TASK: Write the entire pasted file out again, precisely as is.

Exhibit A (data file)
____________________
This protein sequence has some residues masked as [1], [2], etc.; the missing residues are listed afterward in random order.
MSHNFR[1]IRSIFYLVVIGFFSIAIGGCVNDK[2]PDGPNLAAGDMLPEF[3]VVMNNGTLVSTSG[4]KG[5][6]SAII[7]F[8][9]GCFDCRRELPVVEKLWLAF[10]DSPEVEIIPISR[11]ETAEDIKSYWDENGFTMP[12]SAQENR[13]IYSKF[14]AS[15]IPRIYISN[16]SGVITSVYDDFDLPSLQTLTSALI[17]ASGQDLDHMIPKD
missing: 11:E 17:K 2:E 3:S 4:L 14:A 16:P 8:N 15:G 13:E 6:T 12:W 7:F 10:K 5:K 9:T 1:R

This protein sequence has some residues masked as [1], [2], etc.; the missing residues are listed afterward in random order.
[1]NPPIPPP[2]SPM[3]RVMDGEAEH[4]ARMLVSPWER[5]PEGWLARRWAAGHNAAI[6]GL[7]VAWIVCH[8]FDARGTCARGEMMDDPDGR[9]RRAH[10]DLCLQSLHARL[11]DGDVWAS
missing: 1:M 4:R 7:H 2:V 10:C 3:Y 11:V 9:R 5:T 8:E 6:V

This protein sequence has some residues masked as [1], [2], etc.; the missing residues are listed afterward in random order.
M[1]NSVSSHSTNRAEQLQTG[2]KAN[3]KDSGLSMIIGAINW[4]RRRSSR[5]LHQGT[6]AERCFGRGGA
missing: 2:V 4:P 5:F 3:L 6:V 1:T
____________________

This protein sequence has some residues masked as [1], [2], etc.; the missing residues are listed afterward in random order.
MSHNFR[1]IRSIFYLVVIGFFSIAIGGCVNDK[2]PDGPNLAAGDMLPEF[3]VVMNNGTLVSTSG[4]KG[5][6]SAII[7]F[8][9]GCFDCRRELPVVEKLWLAF[10]DSPEVEIIPISR[11]ETAEDIKSYWDENGFTMP[12]SAQENR[13]IYSKF[14]AS[15]IPRIYISN[16]SGVITSVYDDFDLPSLQTLTSALI[17]ASGQDLDHMIPKD
missing: 11:E 17:K 2:E 3:S 4:L 14:A 16:P 8:N 15:G 13:E 6:T 12:W 7:F 10:K 5:K 9:T 1:R

This protein sequence has some residues masked as [1], [2], etc.; the missing residues are listed afterward in random order.
[1]NPPIPPP[2]SPM[3]RVMDGEAEH[4]ARMLVSPWER[5]PEGWLARRWAAGHNAAI[6]GL[7]VAWIVCH[8]FDARGTCARGEMMDDPDGR[9]RRAH[10]DLCLQSLHARL[11]DGDVWAS
missing: 1:M 4:R 7:H 2:V 10:C 3:Y 11:V 9:R 5:T 8:E 6:V

This protein sequence has some residues masked as [1], [2], etc.; the missing residues are listed afterward in random order.
M[1]NSVSSHSTNRAEQLQTG[2]KAN[3]KDSGLSMIIGAINW[4]RRRSSR[5]LHQGT[6]AERCFGRGGA
missing: 2:V 4:P 5:F 3:L 6:V 1:T